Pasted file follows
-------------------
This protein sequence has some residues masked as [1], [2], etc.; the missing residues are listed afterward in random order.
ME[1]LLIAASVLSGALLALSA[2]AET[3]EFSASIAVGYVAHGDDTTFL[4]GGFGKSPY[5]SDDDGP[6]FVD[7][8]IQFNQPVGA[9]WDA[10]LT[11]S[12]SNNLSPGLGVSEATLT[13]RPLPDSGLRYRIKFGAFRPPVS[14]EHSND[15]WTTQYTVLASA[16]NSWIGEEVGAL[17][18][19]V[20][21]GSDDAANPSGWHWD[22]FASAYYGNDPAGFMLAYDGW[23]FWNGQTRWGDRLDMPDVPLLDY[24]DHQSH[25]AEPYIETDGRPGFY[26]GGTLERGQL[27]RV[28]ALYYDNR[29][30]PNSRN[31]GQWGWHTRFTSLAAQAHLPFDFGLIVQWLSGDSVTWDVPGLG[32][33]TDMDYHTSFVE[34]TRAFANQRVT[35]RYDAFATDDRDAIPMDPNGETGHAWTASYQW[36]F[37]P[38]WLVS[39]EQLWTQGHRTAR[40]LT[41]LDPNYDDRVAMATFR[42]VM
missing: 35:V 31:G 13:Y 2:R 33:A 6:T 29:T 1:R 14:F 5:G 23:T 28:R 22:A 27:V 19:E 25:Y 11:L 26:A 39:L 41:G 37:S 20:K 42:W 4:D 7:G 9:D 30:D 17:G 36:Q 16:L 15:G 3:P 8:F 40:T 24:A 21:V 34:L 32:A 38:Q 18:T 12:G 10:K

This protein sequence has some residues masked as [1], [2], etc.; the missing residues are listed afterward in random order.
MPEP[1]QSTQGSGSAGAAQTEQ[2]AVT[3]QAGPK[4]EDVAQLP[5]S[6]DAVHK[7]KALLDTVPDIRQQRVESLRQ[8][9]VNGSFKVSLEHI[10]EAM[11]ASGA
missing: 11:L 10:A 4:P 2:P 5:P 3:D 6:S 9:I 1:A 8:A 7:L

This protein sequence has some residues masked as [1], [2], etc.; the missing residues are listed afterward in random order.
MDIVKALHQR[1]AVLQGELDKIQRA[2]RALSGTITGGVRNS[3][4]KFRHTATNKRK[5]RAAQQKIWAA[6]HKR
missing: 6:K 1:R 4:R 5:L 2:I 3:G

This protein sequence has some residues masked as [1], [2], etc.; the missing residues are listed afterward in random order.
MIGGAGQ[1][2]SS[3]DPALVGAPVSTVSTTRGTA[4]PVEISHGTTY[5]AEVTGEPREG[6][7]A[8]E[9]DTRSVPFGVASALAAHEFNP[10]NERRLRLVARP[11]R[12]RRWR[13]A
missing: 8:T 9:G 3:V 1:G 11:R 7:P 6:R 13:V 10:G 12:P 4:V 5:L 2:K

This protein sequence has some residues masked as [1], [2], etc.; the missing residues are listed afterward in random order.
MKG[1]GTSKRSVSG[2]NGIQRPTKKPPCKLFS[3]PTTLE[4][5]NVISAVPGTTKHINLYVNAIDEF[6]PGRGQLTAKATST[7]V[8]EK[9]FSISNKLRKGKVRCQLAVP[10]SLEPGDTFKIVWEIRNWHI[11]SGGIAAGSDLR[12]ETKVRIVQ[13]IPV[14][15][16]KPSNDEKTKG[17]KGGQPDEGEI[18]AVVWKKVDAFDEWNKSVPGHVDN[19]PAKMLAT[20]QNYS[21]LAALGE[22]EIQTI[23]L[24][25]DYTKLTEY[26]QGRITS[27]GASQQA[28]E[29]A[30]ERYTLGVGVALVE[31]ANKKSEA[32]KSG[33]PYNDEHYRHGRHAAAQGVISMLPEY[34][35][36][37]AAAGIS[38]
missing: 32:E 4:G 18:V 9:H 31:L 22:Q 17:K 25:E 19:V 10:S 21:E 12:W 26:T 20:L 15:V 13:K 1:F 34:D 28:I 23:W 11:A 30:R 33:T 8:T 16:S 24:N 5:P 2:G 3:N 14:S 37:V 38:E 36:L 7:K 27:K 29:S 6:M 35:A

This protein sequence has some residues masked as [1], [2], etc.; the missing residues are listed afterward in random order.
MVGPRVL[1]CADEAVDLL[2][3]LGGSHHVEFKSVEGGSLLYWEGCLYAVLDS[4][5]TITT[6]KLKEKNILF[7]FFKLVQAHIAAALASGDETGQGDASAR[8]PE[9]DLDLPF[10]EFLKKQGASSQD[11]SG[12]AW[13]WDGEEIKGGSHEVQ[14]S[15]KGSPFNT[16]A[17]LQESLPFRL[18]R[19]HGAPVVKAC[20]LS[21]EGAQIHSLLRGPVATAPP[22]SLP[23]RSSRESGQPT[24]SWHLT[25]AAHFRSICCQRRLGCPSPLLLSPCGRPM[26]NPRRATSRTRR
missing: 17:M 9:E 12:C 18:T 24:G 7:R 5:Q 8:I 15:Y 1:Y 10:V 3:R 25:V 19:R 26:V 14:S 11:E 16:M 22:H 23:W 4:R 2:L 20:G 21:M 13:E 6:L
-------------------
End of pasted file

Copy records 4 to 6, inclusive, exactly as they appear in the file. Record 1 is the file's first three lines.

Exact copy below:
This protein sequence has some residues masked as [1], [2], etc.; the missing residues are listed afterward in random order.
MIGGAGQ[1][2]SS[3]DPALVGAPVSTVSTTRGTA[4]PVEISHGTTY[5]AEVTGEPREG[6][7]A[8]E[9]DTRSVPFGVASALAAHEFNP[10]NERRLRLVARP[11]R[12]RRWR[13]A
missing: 8:T 9:G 3:V 1:G 11:R 7:P 6:R 13:V 10:G 12:P 4:V 5:L 2:K

This protein sequence has some residues masked as [1], [2], etc.; the missing residues are listed afterward in random order.
MKG[1]GTSKRSVSG[2]NGIQRPTKKPPCKLFS[3]PTTLE[4][5]NVISAVPGTTKHINLYVNAIDEF[6]PGRGQLTAKATST[7]V[8]EK[9]FSISNKLRKGKVRCQLAVP[10]SLEPGDTFKIVWEIRNWHI[11]SGGIAAGSDLR[12]ETKVRIVQ[13]IPV[14][15][16]KPSNDEKTKG[17]KGGQPDEGEI[18]AVVWKKVDAFDEWNKSVPGHVDN[19]PAKMLAT[20]QNYS[21]LAALGE[22]EIQTI[23]L[24][25]DYTKLTEY[26]QGRITS[27]GASQQA[28]E[29]A[30]ERYTLGVGVALVE[31]ANKKSEA[32]KSG[33]PYNDEHYRHGRHAAAQGVISMLPEY[34][35][36][37]AAAGIS[38]
missing: 32:E 4:G 18:V 9:H 31:L 22:Q 17:K 25:E 19:V 10:S 21:E 12:W 26:T 20:L 15:V 13:K 1:F 34:D 28:I 23:W 11:A 30:R 33:T 8:T 16:S 24:N 5:P 2:G 3:N 14:S 37:V 38:E 36:L 7:K 27:K 29:S 6:M 35:A

This protein sequence has some residues masked as [1], [2], etc.; the missing residues are listed afterward in random order.
MVGPRVL[1]CADEAVDLL[2][3]LGGSHHVEFKSVEGGSLLYWEGCLYAVLDS[4][5]TITT[6]KLKEKNILF[7]FFKLVQAHIAAALASGDETGQGDASAR[8]PE[9]DLDLPF[10]EFLKKQGASSQD[11]SG[12]AW[13]WDGEEIKGGSHEVQ[14]S[15]KGSPFNT[16]A[17]LQESLPFRL[18]R[19]HGAPVVKAC[20]LS[21]EGAQIHSLLRGPVATAPP[22]SLP[23]RSSRESGQPT[24]SWHLT[25]AAHFRSICCQRRLGCPSPLLLSPCGRPM[26]NPRRATSRTRR
missing: 17:M 9:E 12:C 18:T 24:G 7:R 5:Q 8:I 15:Y 1:Y 10:V 3:R 25:V 19:R 26:V 14:S 11:E 16:M 22:H 23:W 4:R 2:L 20:G 21:M 13:E 6:L